Published: November 2, 2022
Every month there seems to be a trendy new product to add to your skincare collection. Lately, a commonplace product that many people already use has taken the top spot, with everyone from dermatologists to influencers swearing by it as the number one way to stay looking youthful through the years: sunscreen.
It’s no wonder. It’s thought that solar exposure – also known as “photoageing” – causes up to 80% of skin ageing. So if you’re someone who’s worried about fine lines, wrinkles and uneven pigmentation, limiting the amount of solar radiation you get is one of the most important things you can do.
There are thought to be a number of different triggers for photoageing. Most research has linked it to the expression of a group of proteins called matrix metalloproteinases (MMPs). These proteins are enzymes that break down elastins and collagens in the skin’s deeper layer (called the dermis). Elastins and collagens are responsible for the skin’s structure, strength and stretchiness.
This article is part of Quarter Life, a series about issues affecting those of us in our twenties and thirties. From the challenges of beginning a career and taking care of our mental health, to the excitement of starting a family, adopting a pet or just making friends as an adult. The articles in this series explore the questions and bring answers as we navigate this turbulent period of life.
You may be interested in:
Expression of these MMP proteins has been linked to both DNA damage in skin cells and the production of reactive oxygen species. Reactive oxygen species are highly reactive chemicals formed from oxygen that can damage other cellular components, such as DNA and proteins.
Both of these factors are caused by too much sun exposure. Over time, this damage accumulates to cause characteristic signs of ageing. This may explains why one study even showed people who tended to avoid the sun had significantly fewer signs of ageing compared to people who enjoyed spending time in the sun.
But it isn’t always possible to avoid the sun – which is where sunscreens help. These products contain ingredients (such as zinc oxide) which absorb or reflect UV radiation and dissipate it safely before it can damage our skin cells. This also reduces the cumulative dose of radiation received by the skin.
Studies have shown that sunscreens can prevent many signs of photoageing by tackling the triggers, with numerous studies showing they can prevent the expression of MMPs. A study that compared the effects of using sunscreen versus a placebo on skin ageing, found that people in the placebo group had higher levels of solar elastosis (a sign of photoageing which causes a loss of elasticity) after two years.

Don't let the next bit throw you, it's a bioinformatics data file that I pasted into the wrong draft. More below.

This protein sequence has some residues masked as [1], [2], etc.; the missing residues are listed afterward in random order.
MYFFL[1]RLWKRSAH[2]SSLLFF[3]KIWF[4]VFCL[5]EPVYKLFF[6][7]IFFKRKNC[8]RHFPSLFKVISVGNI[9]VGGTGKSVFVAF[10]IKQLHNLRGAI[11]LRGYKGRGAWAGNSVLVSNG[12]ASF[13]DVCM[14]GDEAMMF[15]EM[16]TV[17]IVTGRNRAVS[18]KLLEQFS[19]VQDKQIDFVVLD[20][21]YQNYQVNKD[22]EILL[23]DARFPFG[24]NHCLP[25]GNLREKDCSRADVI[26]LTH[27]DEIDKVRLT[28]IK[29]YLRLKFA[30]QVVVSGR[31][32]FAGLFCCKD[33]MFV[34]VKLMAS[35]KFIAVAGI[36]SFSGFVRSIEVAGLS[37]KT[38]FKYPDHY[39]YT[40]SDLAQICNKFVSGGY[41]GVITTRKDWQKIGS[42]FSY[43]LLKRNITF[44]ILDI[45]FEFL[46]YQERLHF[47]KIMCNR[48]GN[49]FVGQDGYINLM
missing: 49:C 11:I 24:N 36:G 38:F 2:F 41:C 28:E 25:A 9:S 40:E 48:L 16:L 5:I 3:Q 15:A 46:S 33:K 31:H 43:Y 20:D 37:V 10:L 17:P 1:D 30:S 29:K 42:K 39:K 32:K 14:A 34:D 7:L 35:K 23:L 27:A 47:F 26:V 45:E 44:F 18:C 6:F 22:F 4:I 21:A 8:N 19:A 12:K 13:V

An Australian study compared levels of photoageing in groups assigned to daily sunscreen use versus discretionary sunscreen use. In the daily sunscreen use group, there was no detectable increase in skin ageing over the four-and-a-half year study period compared to the discretionary sunscreen group. Another study has also shown daily sunscreen use for a year may reverse visible signs of ageing when assessed by a dermatologist.
While there is plenty of evidence that sunscreens can prevent photoageing, many only block the UV (ultraviolet) range of the solar spectrum. In the case of photoageing, exposure to visible radiation (particularly blue light) and infrared have all been shown to contribute to photoageing. Basically, this means that sunscreens can’t protect against photoageing entirely, but can reduce it significantly.
Some newer solar filters used in sunscreens have been developed which can block some blue light. Other ingredients sometimes added to sunscreens (such as antioxidants) have also been shown to prevent the production of MMPs and reduce reactive oxygen species – which will likely help in the fight against photoageing beyond the UV spectrum, too. Antioxidants may also protect against factors such as pollution and smoking, which are both linked to faster ageing.
Photoageing is a cumulative process that occurs over time. Doing anything you can to limit exposure will slow this process – such as covering up with clothing when you go outside. But choosing the right kind of sunscreen may also help somewhat.
The best product to use comes down largely to personal preference. But in general, the higher the SPF, the greater protection you’ll have against photoageing. You should also try to find a sunscreen with five-star UVA protection on the label, which will help protect against the broadest range of UV radiation.
Be sure to regularly use sunscreen or SPF-containing products from spring to autumn. If you’re going to be getting a lot of sun (such as on a beach holiday) it’s best to use a higher SPF product and reapply regularly. Although some people recommend wearing sunscreen even in winter, this is unlikely to be of much benefit to people living in the UK, as UV radiation is lowest this time of year. But if you go on a skiing holiday or live somewhere with lots of snow, sunscreen will still be beneficial as snow reflects solar radiation.
All the evidence suggests that by far the most effective way to prevent photoageing is with the use of sunscreens, as these prevent damage from happening in the first place. Now with more choice than ever and formulations always being improved, it’s just a matter of finding what product works best for you.
But a final word of warning: slathering on sunscreen before sitting out tanning won’t be enough to protect you completely – and this goes beyond photoageing. Too much sun exposure can carry other risks – such as sunburn and skin cancer – which is something to bear in mind during the summer months.
Post Doctoral Researcher, Photobiology, King's College London
Karl Lawrence has previously received funding from the sunscreen industry.